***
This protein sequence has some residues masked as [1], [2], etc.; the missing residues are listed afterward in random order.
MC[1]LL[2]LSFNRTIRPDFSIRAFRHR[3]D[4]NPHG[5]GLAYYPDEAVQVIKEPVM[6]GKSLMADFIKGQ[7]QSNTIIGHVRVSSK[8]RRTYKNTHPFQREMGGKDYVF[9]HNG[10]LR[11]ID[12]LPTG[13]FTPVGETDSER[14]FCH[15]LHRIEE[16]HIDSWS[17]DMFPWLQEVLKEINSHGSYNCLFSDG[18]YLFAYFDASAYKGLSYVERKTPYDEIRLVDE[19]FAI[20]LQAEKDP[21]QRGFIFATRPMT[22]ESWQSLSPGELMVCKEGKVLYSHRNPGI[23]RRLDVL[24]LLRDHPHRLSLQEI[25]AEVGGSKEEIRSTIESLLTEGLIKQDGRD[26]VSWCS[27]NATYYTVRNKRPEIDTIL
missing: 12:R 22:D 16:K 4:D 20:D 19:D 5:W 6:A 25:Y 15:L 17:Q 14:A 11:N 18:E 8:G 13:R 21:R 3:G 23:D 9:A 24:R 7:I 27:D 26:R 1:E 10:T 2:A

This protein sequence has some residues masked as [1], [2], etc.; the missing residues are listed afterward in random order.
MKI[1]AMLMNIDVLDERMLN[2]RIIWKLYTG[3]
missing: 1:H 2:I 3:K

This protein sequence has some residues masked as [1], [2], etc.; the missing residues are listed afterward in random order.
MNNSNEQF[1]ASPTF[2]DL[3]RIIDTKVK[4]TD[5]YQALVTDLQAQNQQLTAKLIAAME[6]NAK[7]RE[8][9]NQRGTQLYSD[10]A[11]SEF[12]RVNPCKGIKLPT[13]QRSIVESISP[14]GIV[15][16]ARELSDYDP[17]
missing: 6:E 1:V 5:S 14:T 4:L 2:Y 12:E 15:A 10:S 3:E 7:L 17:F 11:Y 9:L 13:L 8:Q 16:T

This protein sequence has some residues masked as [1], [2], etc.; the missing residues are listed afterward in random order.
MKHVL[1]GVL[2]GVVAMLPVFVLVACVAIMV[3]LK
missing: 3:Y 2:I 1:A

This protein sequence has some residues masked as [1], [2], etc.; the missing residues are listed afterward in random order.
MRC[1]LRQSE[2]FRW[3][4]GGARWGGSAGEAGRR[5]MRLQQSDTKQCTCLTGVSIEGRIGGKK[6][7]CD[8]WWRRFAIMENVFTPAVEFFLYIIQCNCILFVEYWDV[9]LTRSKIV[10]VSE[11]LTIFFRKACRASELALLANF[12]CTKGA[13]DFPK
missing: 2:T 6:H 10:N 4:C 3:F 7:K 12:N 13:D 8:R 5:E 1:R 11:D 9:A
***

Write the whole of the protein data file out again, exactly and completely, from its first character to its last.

This protein sequence has some residues masked as [1], [2], etc.; the missing residues are listed afterward in random order.
MC[1]LL[2]LSFNRTIRPDFSIRAFRHR[3]D[4]NPHG[5]GLAYYPDEAVQVIKEPVM[6]GKSLMADFIKGQ[7]QSNTIIGHVRVSSK[8]RRTYKNTHPFQREMGGKDYVF[9]HNG[10]LR[11]ID[12]LPTG[13]FTPVGETDSER[14]FCH[15]LHRIEE[16]HIDSWS[17]DMFPWLQEVLKEINSHGSYNCLFSDG[18]YLFAYFDASAYKGLSYVERKTPYDEIRLVDE[19]FAI[20]LQAEKDP[21]QRGFIFATRPMT[22]ESWQSLSPGELMVCKEGKVLYSHRNPGI[23]RRLDVL[24]LLRDHPHRLSLQEI[25]AEVGGSKEEIRSTIESLLTEGLIKQDGRD[26]VSWCS[27]NATYYTVRNKRPEIDTIL
missing: 12:R 22:D 16:K 4:D 20:D 19:D 5:W 6:A 25:Y 15:L 17:Q 14:A 11:N 18:E 8:G 13:R 21:R 3:G 23:D 9:A 24:R 7:I 27:D 26:R 1:E 10:T 2:A

This protein sequence has some residues masked as [1], [2], etc.; the missing residues are listed afterward in random order.
MKI[1]AMLMNIDVLDERMLN[2]RIIWKLYTG[3]
missing: 1:H 2:I 3:K

This protein sequence has some residues masked as [1], [2], etc.; the missing residues are listed afterward in random order.
MNNSNEQF[1]ASPTF[2]DL[3]RIIDTKVK[4]TD[5]YQALVTDLQAQNQQLTAKLIAAME[6]NAK[7]RE[8][9]NQRGTQLYSD[10]A[11]SEF[12]RVNPCKGIKLPT[13]QRSIVESISP[14]GIV[15][16]ARELSDYDP[17]
missing: 6:E 1:V 5:S 14:T 4:L 2:Y 12:E 15:A 10:S 3:E 7:L 17:F 11:Y 9:L 13:L 8:Q 16:T

This protein sequence has some residues masked as [1], [2], etc.; the missing residues are listed afterward in random order.
MKHVL[1]GVL[2]GVVAMLPVFVLVACVAIMV[3]LK
missing: 3:Y 2:I 1:A

This protein sequence has some residues masked as [1], [2], etc.; the missing residues are listed afterward in random order.
MRC[1]LRQSE[2]FRW[3][4]GGARWGGSAGEAGRR[5]MRLQQSDTKQCTCLTGVSIEGRIGGKK[6][7]CD[8]WWRRFAIMENVFTPAVEFFLYIIQCNCILFVEYWDV[9]LTRSKIV[10]VSE[11]LTIFFRKACRASELALLANF[12]CTKGA[13]DFPK
missing: 2:T 6:H 10:N 4:C 3:F 7:K 12:N 13:D 8:R 5:E 1:R 11:D 9:A